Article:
The Physics of Free Will
Join us for a discussion on modern cosmology in La Jolla on Sunday, October 11th
Cosmological observations have revealed a most mysterious universe. Modern cosmology seems to point to the startling possibility that our universe might be just the very most insignificant speck of what is now called "the multiverse". New telescopes have revolutionized our understanding of the cosmos once again. But whereas Galileo's refractor pricked our "cosmic ego", now our telescopes seem to hint at an infinite universe with the possibility of unimaginable fecundity, yet devoid of life other than that our own tiny world. What does this imply about the seemingly perfectly fine-tuned universe in which we find ourselves? What does free will mean in an infinite universe, one with infinite degrees of freedom, infinite choices?
Astrophysicist Brian Keating will present his lecture entitled "The Physics of Free Will" covering the above questions and much more at Garren Auditorium on Sunday, October 11th.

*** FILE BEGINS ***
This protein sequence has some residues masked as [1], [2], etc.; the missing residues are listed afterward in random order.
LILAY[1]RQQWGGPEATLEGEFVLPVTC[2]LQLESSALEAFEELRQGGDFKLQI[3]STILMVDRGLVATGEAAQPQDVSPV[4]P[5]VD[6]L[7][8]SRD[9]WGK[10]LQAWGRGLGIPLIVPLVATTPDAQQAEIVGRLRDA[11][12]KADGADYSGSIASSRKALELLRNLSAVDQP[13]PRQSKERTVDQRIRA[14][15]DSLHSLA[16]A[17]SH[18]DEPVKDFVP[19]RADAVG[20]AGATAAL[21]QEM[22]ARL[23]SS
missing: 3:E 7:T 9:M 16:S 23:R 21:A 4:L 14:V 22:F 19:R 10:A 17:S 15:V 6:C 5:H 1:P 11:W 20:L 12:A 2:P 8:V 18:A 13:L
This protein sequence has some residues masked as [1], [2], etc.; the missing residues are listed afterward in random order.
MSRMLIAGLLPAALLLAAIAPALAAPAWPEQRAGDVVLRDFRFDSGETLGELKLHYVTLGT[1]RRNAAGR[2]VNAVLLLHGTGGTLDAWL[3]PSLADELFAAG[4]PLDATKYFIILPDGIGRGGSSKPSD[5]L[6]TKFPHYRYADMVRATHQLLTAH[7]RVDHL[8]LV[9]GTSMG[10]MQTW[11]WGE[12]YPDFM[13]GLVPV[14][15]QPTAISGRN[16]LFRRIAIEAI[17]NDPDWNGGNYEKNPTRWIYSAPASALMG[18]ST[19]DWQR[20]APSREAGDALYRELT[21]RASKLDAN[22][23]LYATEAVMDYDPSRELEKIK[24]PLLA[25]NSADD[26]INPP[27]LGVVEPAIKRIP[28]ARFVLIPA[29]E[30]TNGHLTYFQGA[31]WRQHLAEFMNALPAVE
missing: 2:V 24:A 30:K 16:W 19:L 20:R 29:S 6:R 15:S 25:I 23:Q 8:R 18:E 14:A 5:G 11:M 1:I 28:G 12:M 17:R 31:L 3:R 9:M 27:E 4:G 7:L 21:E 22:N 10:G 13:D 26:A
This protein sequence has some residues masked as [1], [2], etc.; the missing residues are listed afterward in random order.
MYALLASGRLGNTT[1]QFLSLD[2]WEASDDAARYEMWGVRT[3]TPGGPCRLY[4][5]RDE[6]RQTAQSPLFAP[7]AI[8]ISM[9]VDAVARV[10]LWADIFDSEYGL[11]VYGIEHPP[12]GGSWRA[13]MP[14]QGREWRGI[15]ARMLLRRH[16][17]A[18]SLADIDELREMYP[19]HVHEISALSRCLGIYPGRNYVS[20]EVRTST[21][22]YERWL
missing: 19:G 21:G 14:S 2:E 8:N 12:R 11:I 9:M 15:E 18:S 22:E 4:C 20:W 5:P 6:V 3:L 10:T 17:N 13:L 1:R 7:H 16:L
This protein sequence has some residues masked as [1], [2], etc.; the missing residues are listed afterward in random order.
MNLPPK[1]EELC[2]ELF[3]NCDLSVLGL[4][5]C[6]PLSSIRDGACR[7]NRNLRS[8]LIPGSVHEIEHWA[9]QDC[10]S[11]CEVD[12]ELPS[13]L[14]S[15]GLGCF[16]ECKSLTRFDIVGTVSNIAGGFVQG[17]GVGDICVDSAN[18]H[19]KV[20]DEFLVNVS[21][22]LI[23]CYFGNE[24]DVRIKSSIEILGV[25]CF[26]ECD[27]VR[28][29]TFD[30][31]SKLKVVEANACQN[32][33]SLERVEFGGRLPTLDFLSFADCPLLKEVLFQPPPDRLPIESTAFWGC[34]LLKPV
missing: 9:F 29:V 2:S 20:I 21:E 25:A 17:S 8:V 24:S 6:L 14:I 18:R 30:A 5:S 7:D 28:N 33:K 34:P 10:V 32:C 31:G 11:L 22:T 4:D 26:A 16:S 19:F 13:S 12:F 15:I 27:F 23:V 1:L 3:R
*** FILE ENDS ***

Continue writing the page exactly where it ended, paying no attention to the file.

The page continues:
Where: Garren Auditorium, Biomedical Building, UCSD, 9500 Gilman Dr., La Jolla, CA
When: Sunday, October 11th, 6:30-8:00 p.m.
|Brian Keating is an astrophysicist with the University of California, San Diego's Department of Physics. He and his team develop sensitive instrumentation to study the early universe in the radio-, microwave- and infrared-wavelength regimes of the electromagnetic spectrum. He is the author of over 100 scientific publications and holds a U.S. Patent.
Brian received his B.S. from Case Western Reserve University and his Ph.D. from Brown University in 2000. He did postdoctoral research at Stanford University and was an NSF Postdoctoral Fellow at Caltech before coming to UCSD in 2004. In 2007, he received the Presidential Early Career Award for Scientists and Engineers at the White House from President Bush for his work on a telescope he designed and fielded at the US Amundsen-Scott South Pole Research Station called "BICEP".
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